Safety crucial in water sports
Published 12:00 am Sunday, May 13, 2001
Sunday, May 13, 2001
The Natchez Democrat
The Miss-Lou is blessed with a wide variety of natural and
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man made bodies of water perfect for boating and other outdoor
Spring is a typically the time boaters begin descending on
the local waters. The large numbers make it essential that safety
is on the minds of everyone.
&uot;Water levels are starting to get under 30 feet, which
usually means this is the time of the year when boaters start
heading to the water,&uot; said Eddie Roberts, a local fisherman
and boating enthusiast from Vidalia, La. &uot;I have been watching
the local lakes and rivers for many years, and they have become
more dangerous in recent years.&uot;
According to the Louisiana Department of Hunting, Fishing and
Boating, the actual number of boating fatalities has decreased
over the past 20 years.
In the 1970s an average of more than 70 boating fatalities
were reported per year in Mississippi. Those numbers fell to an
average of 40 per year in the 1990s, but the decrease has more
to do with improvements in personal flotation devices and their
required use than it does with safer waters or safer boaters.
&uot;The arrival of personal water crafts and high-performance
boats is what has made it more dangerous in my opinion,&uot;
Roberts said. &uot;You have more people on the water, and less
of them know the rules of safe boating.&uot;
According to Roberts, perhaps the best way to learn the rules
of safe boating is taking a boater safety education course.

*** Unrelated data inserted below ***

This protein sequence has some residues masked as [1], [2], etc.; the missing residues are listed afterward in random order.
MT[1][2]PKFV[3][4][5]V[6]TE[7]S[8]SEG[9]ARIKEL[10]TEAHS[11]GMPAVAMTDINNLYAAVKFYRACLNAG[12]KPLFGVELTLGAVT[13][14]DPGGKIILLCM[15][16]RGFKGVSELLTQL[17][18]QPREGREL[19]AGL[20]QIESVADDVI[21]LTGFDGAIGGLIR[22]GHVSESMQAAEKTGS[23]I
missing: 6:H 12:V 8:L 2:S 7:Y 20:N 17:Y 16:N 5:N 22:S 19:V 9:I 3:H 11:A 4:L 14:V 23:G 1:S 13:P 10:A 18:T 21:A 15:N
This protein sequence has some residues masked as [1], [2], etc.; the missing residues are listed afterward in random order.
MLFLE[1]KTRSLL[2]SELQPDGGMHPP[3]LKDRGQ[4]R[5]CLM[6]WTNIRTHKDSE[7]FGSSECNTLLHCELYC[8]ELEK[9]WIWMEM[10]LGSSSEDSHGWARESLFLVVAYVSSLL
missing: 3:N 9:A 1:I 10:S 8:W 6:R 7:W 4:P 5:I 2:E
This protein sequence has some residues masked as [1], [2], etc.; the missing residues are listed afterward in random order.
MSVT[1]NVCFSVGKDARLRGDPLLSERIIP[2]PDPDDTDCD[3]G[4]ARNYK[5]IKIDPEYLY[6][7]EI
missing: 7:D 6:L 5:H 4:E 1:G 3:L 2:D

&uot;I know they offer the course at the Natchez State Park,&uot;
Roberts said. &uot;It really is a good course, and most of the
time you can get a big break on your insurance once you complete
Many of the rules taught by the course are simply common sense.
Much like driving an automobile, boaters should stay to the
right when traveling rivers and lakes.
It is also important to keep an eye on what is going on behind
&uot;The worst boating accident I ever saw happened when one
boat stopped, and the boat behind him was not paying attention
and just drove right on top of him,&uot; Roberts said.
Other things to remember include yielding to smaller boats,
because boaters are responsible for the wake they cause.
&uot;If you wake causes damage to a smaller boat, then you
are legally responsible,&uot; Roberts said. &uot;Also remember
that sailboats always have the right of way, as do boats moving
downstream with the flow of the current.&uot;
In many of the local lakes, including Concordia, St. John and
Bruin, all boats within 300 feet of the shore or 200 feet of any
pier must obey a 5 mile per hour speed limit, and if your party
is skiing, there must be at least two people on the boat (driver
and observer) at all times.